This Dutch city has a fish ‘doorbell camera’, and it’s surprisingly popular

Mar 22, 2024

Alex Baker

Alex Baker is a portrait and lifestyle driven photographer based in Valencia, Spain. She works on a range of projects from commercial to fine art and has had work featured in publications such as The Daily Mail, Conde Nast Traveller and El Mundo, and has exhibited work across Europe

This Dutch city has a fish ‘doorbell camera’, and it’s surprisingly popular

Mar 22, 2024

Alex Baker

Alex Baker is a portrait and lifestyle driven photographer based in Valencia, Spain. She works on a range of projects from commercial to fine art and has had work featured in publications such as The Daily Mail, Conde Nast Traveller and El Mundo, and has exhibited work across Europe

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Spring is finally in the air, and that means that it’s time for the fish doorbell camera once again. If you weren’t eagerly already waiting for this day, then you might be wondering what the heck I’m going on about.

The Fish Doorbell camera is a unique invention created by ecologists and the City of Utrecht in the Netherlands. The camera operates in springtime and sends a live stream (pun intended) of the canal lock.

Viewers are invited to watch the stream and press the doorbell button on the page when they see a fish. This will open the lock and let the fish swim through.

This Dutch city has a fish 'doorbell camera', and it's surprisingly popular

“Every spring, fish swim right through Utrecht, looking for a place to spawn and reproduce. Some swim all the way to Germany,” the website says. “There is a problem, however: they often have to wait a long time at the Weerdsluis lock on the west side of the inner city, as the lock rarely opens in spring.”

According to the website, if the fish have to wait too long to be let through the lock, they are more likely to be eaten by hungry birds such as grebes and cormorants.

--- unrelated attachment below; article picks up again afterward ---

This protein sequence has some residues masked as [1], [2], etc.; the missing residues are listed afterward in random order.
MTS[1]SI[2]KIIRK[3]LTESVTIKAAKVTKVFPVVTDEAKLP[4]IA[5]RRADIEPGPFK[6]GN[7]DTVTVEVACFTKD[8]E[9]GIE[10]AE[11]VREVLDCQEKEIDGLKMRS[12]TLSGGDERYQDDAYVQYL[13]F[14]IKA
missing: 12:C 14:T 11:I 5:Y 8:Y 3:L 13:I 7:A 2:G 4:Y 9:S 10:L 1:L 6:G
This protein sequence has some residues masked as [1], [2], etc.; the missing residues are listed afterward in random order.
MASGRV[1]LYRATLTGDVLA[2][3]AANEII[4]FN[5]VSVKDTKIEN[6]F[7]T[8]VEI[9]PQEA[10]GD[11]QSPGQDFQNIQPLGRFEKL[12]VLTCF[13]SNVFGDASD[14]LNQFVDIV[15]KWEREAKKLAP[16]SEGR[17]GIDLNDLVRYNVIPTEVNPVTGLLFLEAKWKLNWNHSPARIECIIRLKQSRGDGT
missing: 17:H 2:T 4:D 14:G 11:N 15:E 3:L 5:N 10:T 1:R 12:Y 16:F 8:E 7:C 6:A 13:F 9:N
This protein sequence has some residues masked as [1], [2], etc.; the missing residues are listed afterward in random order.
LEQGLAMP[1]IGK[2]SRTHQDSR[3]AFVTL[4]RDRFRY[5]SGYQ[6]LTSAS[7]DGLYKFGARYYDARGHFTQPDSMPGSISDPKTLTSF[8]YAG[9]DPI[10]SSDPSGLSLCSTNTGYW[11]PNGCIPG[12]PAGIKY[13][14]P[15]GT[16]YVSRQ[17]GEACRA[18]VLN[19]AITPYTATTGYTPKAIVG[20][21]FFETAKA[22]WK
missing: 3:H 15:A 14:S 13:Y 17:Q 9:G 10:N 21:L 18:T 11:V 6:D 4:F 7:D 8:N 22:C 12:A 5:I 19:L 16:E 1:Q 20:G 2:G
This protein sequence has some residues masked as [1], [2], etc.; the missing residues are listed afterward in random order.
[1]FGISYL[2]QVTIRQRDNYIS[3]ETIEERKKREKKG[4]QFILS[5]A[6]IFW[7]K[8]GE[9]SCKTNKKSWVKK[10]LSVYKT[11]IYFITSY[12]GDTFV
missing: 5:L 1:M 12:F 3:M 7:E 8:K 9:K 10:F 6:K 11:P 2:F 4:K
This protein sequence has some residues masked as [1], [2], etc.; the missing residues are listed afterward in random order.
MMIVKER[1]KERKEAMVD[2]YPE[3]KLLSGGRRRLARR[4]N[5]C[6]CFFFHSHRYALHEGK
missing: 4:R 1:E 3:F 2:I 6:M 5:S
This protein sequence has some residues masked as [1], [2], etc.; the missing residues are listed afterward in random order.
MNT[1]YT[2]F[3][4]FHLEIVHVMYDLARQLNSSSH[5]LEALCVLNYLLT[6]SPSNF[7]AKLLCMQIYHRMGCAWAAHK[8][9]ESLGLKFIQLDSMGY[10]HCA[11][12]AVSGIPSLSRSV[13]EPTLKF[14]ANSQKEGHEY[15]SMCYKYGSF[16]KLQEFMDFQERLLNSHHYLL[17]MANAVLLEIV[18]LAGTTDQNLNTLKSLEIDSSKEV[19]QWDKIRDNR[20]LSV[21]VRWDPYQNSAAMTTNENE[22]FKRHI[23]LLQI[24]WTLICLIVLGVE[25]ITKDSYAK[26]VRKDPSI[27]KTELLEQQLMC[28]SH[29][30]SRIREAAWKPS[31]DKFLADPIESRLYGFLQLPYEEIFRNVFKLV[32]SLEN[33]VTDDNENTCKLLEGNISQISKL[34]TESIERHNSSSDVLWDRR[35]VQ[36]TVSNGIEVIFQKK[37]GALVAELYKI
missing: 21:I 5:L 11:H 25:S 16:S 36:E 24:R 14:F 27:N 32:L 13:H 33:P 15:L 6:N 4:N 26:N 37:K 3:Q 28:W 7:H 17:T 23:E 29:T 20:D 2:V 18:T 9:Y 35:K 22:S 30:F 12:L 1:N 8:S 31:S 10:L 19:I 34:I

Apparently, the fish prefer to swim after dark to avoid predators, so if you’re not having luck spotting fish on the live camera feed, try again at night time, and you might get lucky.

Underwater photography and video have become much more accessible in recent years, with many action cameras coming with waterproof options. You don’t even need to use a fish-eye lens! However, if you want an idea of what it’s like to be a fish, it’s probably best left to the experts than strapping a GoPro to an actual fish, like these guys did.

The fish doorbell camera has been incredibly popular, with around 800 viewers online at the time I wrote this article. That’s a lot of people wanting to help out some fish in a random European city. You could almost say it’s a fin-tastic reception.

If you just can’t contain your excitement, the webcam also publishes the best photos of the fish on the website. Alternatively, you can log onto YouTube for the highlight reels (or should that be eels?).

Anyway, if there aren’t fish at this exact time, you can check back later. Plenty more fish out there, I’m told!

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Alex Baker

Alex Baker

Alex Baker is a portrait and lifestyle driven photographer based in Valencia, Spain. She works on a range of projects from commercial to fine art and has had work featured in publications such as The Daily Mail, Conde Nast Traveller and El Mundo, and has exhibited work across Europe

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One response to “This Dutch city has a fish ‘doorbell camera’, and it’s surprisingly popular”

  1. Joost Wierenga Avatar
    Joost Wierenga

    Dutchies be crazy